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“Stylish women love JCPenney. Some of them just don’t know it yet.” Like I had, you might be thinking, “Really now? Coming from a brand with a decades-old value first reputation?” Yes, really. Bear with me on this because I wasn’t buying it at first either, but there’s something fascinating here. My expectations weren’t exactly clear walking into the AdClub CMO breakfast featuring Marci Grebstein, JCPenney’s recently appointed Chief Marketing Officer. In fact, I hadn’t heard much about JCPenney in recent advertising news at all. So, as I settled into my seat in the Google auditorium, I carried my perception of JCPenney as being an outdated brand with me. What followed in the next 60 minutes of Marci’s presentation radically shifted that perception, and propelled me into a state of furious notetaking. Expectations: 0. Marci: 1. As Marci spoke, my previous perceptions were countered by a surprising portrait of a progressive brand that has altered its messaging to meet the the modern American mom where she actually is, not where the rest of the world expects her to be. How did JCPenney break from an old brand perception and arrive at their new strategic positioning? With Marci’s lead, the company invested in what many brands have yet to: critical brand perception research and journey mapping. They put in the work to better understand the modern American mom, their bullseye audience. The result? A clear picture of her values that transcend just standard demographics alone— Convenience: She’s a working mom who doesn’t have a ton of time. Family: She puts extra emphasis on family - her real family, work family, friend family. She loves spending time with them, especially when shopping. Price: She’s on a tight budget, so finding style for less is important. These newly pinpointed values exposed a critical insight that ultimately drove JCPenney’s brand repositioning: The modern American mom wants to find value without sacrificing style. When you think of value forward, you might think Walmart or Kohl’s. When you think of style forward, you might think Nordstrom or Macy’s. To meet this mom where she is, JCPenney repositioned itself to exist at the intersection of both. This opportunistic white space was the driving force for a major shift in marketing communications—breaking from the old “Get your Penney’s worth” tagline, and transitioning to “Style and Value for All”, a nod to their diverse and value-driven audience. JCPenney has since rolled out everything from new brand anthem spots touting their new messaging to fresh fashion, beauty, and influencer partnerships—all of which reflect a diverse range of people and lifestyles, centering on shared American values and family. I applaud JCPenney’s efforts to get smart about their customer. It can be scary for brands, especially ones with long legacies, to step away from the standard. But JCPenney took these consumer insights as an opportunity to break free from the mold and instead represent who their customers really are—people of all different sizes, cultures, family types, and mindsets. But wait, there’s more. Extending beyond a commitment to reflecting their diverse consumer in their advertising, Marci confirmed the brand also puts strong emphasis on diversity in hiring. When I asked if JCPenney works to ensure that the multicultural woman they’re targeting is reflected in their work force and marketing decision makers, Marci met my question with enthusiastic appreciation. She shared that she thinks diverse perspectives inevitably lead to stronger communication strategies—and that giving traditionally underrepresented populations in business a seat at the table is important to her. In support of this, she proudly shared that 60% of JCPenney’s decision makers are women, and growing numbers are racial minorities. I’m of the belief that a sea of sameness yields more of the same. Strategies are elevated by the healthy tensions that diverse perspectives bring. And we need more of that. The sometimes difficult, but always invaluable self-reflection that JCPenney embarked on with their brand perception and consumer research is something all of us as marketers can learn from while navigating the ever changing consumer landscape. Want to check out Marci’s full presentation and decide for yourself? Watch the full presentation here: http://theadclub.org/cmo/jcpenney/ This blog post was written by: Alyssa McBryar, Marketing Manager Liz Lauzon, Assoc. Business Development Manager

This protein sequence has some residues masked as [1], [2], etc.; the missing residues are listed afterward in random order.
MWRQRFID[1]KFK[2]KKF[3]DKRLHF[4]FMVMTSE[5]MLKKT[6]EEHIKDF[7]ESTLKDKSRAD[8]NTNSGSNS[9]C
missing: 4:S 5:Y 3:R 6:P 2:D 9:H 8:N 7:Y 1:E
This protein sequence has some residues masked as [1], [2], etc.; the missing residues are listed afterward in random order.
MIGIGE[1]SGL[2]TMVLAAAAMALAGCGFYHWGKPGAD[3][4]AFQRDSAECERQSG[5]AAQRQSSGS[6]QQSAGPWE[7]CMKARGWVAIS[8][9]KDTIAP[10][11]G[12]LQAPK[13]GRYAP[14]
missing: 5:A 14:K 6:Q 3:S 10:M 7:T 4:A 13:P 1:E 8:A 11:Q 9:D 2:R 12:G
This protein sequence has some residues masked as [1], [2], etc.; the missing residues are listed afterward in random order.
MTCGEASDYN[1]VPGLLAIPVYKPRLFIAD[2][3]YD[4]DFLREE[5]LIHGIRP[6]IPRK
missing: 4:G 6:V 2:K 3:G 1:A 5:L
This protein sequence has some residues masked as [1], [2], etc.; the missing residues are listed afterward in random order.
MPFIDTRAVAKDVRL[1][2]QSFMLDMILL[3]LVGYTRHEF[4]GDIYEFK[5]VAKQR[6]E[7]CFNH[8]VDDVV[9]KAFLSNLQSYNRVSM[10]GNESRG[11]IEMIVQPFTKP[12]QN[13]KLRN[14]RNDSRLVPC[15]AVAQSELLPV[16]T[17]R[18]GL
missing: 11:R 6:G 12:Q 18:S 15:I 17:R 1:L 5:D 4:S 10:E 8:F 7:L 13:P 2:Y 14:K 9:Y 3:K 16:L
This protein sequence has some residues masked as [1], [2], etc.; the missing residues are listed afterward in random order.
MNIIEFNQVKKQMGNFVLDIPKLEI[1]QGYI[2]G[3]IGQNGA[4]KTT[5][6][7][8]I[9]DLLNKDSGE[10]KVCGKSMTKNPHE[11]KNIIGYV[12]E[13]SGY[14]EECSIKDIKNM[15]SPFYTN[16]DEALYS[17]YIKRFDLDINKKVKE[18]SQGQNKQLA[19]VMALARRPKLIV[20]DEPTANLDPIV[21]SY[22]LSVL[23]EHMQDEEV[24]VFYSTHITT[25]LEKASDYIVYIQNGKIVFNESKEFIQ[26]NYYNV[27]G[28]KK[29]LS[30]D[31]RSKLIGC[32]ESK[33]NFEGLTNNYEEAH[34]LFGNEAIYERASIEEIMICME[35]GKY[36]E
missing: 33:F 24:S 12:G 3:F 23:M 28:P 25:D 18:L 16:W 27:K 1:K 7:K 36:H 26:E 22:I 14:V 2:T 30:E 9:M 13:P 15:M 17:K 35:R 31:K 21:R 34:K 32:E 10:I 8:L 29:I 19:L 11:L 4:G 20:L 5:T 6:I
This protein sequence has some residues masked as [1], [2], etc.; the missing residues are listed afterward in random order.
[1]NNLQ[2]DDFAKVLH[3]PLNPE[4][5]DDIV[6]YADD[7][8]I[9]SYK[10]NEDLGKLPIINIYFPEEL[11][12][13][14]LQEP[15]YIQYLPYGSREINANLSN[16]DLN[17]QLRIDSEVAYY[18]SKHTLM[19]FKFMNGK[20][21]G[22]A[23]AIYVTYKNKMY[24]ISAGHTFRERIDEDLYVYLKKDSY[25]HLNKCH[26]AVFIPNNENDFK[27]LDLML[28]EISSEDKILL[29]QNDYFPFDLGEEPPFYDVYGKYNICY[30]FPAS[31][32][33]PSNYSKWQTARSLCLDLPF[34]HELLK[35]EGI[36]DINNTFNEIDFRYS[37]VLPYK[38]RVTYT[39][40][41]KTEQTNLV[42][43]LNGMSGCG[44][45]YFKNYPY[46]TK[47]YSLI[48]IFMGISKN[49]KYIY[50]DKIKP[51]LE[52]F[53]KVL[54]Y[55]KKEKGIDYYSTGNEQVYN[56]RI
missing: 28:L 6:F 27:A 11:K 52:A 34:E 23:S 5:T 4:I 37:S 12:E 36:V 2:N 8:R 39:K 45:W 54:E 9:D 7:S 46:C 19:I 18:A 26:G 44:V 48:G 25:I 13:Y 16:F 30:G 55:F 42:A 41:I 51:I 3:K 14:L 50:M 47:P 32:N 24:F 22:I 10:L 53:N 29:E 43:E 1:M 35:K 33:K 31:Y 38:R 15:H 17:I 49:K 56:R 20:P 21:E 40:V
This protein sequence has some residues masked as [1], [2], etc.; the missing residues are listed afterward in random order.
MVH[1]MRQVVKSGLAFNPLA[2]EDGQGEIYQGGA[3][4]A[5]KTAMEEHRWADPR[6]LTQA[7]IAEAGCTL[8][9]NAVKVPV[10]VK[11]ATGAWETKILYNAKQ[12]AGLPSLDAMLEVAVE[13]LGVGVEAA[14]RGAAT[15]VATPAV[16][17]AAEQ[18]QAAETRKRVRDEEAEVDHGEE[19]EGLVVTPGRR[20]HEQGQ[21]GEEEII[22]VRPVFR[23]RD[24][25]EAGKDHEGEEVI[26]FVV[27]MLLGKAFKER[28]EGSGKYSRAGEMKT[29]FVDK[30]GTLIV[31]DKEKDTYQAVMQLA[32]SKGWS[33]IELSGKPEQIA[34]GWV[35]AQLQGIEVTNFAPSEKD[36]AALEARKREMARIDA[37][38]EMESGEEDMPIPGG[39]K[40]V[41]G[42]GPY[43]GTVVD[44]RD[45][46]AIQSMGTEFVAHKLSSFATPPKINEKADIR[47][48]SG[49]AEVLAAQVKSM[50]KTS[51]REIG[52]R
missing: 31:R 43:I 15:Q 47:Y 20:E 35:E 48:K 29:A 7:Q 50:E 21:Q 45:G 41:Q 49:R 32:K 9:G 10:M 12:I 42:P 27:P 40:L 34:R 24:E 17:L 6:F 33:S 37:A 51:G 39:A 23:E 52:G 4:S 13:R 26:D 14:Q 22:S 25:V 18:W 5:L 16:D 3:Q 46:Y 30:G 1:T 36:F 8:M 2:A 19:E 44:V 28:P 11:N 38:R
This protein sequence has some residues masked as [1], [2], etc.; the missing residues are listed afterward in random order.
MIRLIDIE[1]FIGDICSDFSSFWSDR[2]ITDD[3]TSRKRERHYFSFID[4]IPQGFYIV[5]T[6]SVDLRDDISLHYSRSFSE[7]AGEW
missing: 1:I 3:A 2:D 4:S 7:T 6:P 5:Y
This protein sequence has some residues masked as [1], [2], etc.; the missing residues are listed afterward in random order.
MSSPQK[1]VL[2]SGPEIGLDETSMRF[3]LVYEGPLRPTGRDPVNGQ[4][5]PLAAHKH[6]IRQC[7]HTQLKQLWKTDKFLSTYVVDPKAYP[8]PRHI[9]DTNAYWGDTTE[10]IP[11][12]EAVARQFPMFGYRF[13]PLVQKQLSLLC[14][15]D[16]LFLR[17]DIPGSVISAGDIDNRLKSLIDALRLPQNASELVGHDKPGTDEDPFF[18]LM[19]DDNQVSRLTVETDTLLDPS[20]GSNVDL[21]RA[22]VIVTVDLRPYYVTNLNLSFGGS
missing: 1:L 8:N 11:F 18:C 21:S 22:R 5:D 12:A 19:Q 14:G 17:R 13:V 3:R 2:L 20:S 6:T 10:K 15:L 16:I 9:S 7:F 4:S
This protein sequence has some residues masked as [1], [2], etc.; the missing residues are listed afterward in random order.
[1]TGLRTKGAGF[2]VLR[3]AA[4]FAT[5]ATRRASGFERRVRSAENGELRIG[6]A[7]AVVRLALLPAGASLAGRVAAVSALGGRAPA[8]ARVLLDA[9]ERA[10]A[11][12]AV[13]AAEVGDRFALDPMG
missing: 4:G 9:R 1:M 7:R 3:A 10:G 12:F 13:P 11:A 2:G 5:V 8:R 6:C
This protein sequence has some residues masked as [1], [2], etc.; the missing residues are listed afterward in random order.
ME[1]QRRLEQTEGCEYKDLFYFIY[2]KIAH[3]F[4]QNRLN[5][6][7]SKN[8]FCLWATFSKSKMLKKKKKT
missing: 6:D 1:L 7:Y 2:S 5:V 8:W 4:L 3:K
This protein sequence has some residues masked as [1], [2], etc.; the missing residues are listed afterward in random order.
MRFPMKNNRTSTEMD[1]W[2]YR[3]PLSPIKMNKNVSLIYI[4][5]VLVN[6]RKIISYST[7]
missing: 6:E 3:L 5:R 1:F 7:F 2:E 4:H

As online retailers continue to dominate the retail world, the future for traditional retailers seems bleak. It’s evident that many brick and mortar stores have struggled to stay ahead in the digital age, leaving them to face the inevitable doom of shutting doors and waving the white flag. Sure, the future looks rather dim for many traditional retailers… but we are here to discuss the retail crusaders who have ventured through the rubble and are coming out victorious, the retailers who have faced the digital age with a different approach. Instead of leading their customer to another online store and fight for competitive pricing, they have led their customers in-store, providing an in-person digital experience and one-upping their competition with the power of a simple human touch to keep brick and mortar sales high. Through innovative approaches, they have changed the way that shoppers interact with their products, building things that can only be experienced live. Moving Online to In-line and In-Store Macys iBeacons Macy’s used an innovative approach to bringing their mobile shoppers in-store during Black Friday. With their Walk In & Win campaign, they prompted users to install their app and shop in-store to be eligible to win prizes, including a grand prize of $1,000,000. Using beacon technology, Macy’s knew immediately when app users were in-store and were able to send them notifications of special offers and instant prizes. It was an ingenious way to incentivize their digital shoppers to get a unique in-store experience. 2. Bloomingdales, Ralph Lauren Interactive Shopping Windows Bloomingdales and Ralph Lauren took the difficulty of finding the ‘perfect gift for dad’ on Father’s Day and made it fun through a 4D graphic fashion show. Window shoppers were able to use a touch screen installed on the outside of the store to select various Ralph Lauren Polo items, mixing and matching to create a gift dads would love. They could then buy the items immediately in-store completing their shopping hassle-free. 3. Walgreens- Digital Mapping Walgreens Pharmacy has made shopping fun again. By creating a game-like application on each shopping cart, they are allowing their customers to find each item with ease while saving some major bucks along the way. Walgreens used a special camera to add a detailed 3D view to their in-store maps. The information was woven together with the store floor plans to show where products were located and where they were on the shelves. Shoppers were also served highly contextual discounts on items as they passed by, incenting them to interact with the maps. So, as you can see, retailers are doing some pretty amazing things within the digital landscape. Are the retail crusaders responsible for reports like …. https://retail.emarketer.com/article/us-shoppers-still-prefer-make-most-purchases-in-store/58dd8922ebd400061c80f3cf Possibly. But what we do know for certain is that to continue to compete in the retail space, brick and mortar stores need to continue to play to their strengths, incorporating digital instore. Want to learn more about how AMP can help your business bring digital in-store? Contact us, here.